From what we’ve seen, all tests indicate that when you add a call to action, you increase your engagement, whether that call to action is to follow, like, save, share, whatever—whatever you ask for, we’ve seen consistently that you get more of what you ask for.

Brock Johnson

All that said, the type of CTA you use does matter. As a rule, you don’t want to use your CTA to send people off the Instagram platform. Also, we’ve seen end cards kill engagement. 

So, to keep things simple and keep the algorithm happy, say your call to action in your video or add it to your caption. And keep the engagement on Instagram. 

Myth #3—Editing the Reel inside IG gives your content a boost

Another question by Jason Cassity focused on editing Reels—specifically whether Instagram boosts Reels that are edited inside the app rather than outside of it. He’s heard rumors both ways. 

Here’s what Brock had to say about it: 

No, there’s lots of rumors…there is no statistical evidence that supports that Reels will perform better if edited inside of Instagram.

Brock Johnson

So, go ahead and edit your Reel wherever it’s most convenient for you. But don’t forget to use an app like SaveTik to remove the TikTok watermark—which can negatively impact your engagement.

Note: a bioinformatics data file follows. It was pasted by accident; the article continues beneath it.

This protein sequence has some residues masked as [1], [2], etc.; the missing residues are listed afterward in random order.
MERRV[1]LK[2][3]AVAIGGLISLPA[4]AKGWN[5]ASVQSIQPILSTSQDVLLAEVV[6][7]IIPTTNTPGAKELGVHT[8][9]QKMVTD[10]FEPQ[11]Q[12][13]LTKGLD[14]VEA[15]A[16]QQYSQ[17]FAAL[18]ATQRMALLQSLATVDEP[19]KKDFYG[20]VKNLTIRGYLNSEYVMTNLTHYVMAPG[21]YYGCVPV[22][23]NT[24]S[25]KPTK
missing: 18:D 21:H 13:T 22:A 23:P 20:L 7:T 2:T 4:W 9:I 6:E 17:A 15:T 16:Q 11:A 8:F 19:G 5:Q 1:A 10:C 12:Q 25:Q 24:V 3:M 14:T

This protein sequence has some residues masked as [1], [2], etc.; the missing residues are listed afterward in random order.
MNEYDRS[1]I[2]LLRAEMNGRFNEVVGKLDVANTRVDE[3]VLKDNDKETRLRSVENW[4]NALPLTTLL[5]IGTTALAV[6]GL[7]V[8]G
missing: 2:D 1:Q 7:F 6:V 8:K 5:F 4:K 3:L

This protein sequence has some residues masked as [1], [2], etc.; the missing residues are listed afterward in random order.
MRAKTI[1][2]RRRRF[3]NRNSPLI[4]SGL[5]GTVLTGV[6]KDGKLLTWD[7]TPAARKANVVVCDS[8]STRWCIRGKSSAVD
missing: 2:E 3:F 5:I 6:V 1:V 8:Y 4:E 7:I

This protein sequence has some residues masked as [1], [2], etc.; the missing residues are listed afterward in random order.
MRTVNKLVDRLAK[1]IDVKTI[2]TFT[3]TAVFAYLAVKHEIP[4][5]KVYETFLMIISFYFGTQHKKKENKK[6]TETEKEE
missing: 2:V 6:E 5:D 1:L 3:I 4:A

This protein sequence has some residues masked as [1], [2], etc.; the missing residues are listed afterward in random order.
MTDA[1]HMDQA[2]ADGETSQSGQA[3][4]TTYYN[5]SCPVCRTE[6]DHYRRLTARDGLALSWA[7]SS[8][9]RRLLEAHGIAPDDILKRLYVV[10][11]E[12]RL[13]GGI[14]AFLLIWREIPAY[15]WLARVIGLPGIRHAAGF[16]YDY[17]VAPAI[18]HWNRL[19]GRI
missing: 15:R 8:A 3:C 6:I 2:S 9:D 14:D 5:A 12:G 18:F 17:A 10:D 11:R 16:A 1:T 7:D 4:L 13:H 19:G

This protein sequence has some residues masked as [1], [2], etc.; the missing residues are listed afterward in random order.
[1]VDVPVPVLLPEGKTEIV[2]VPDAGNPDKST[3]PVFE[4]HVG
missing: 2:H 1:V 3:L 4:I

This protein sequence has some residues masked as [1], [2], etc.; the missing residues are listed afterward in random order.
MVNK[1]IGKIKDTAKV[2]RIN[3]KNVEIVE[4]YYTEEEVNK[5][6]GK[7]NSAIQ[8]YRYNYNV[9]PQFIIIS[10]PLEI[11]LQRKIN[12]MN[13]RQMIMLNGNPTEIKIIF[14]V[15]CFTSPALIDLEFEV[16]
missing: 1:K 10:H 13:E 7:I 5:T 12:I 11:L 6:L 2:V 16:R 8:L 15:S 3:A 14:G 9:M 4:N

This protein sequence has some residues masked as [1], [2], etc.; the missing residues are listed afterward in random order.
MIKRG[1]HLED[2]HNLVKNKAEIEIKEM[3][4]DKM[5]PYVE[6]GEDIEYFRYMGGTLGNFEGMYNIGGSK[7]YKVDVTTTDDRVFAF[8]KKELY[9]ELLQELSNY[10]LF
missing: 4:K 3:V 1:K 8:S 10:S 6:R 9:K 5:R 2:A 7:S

Myth #4—Using as many IG features as possible can boost your content

Another myth has to do with all the shiny, new (or new-ish) features Instagram offers its users and whether using them gives your content a boost. 

And while Brock wholeheartedly supports trying things out and seeing how they work for you, he was brutally honest about some of the features available—and one in particular. 

There are some features that just suck, and they hurt your engagement. Like the poll sticker on Reels…that’s terrible. It crushes engagement. Some of those new features are actually gonna hurt your engagement. Generally speaking, test everything out, give it a shot, but stick with what’s working.

Brock Johnson

Myth #5—Uploading a TikTok, even with its watermark removed, hurts your engagement

So, what if you upload a video that you’ve already posted on a different platform?

If you save a TikTok, for example, downloading it with SaveTik so it removes the watermark (as recommended by The Broke Agent), does Instagram still recognize that upload as a TikTok and punish you by showing it to fewer people?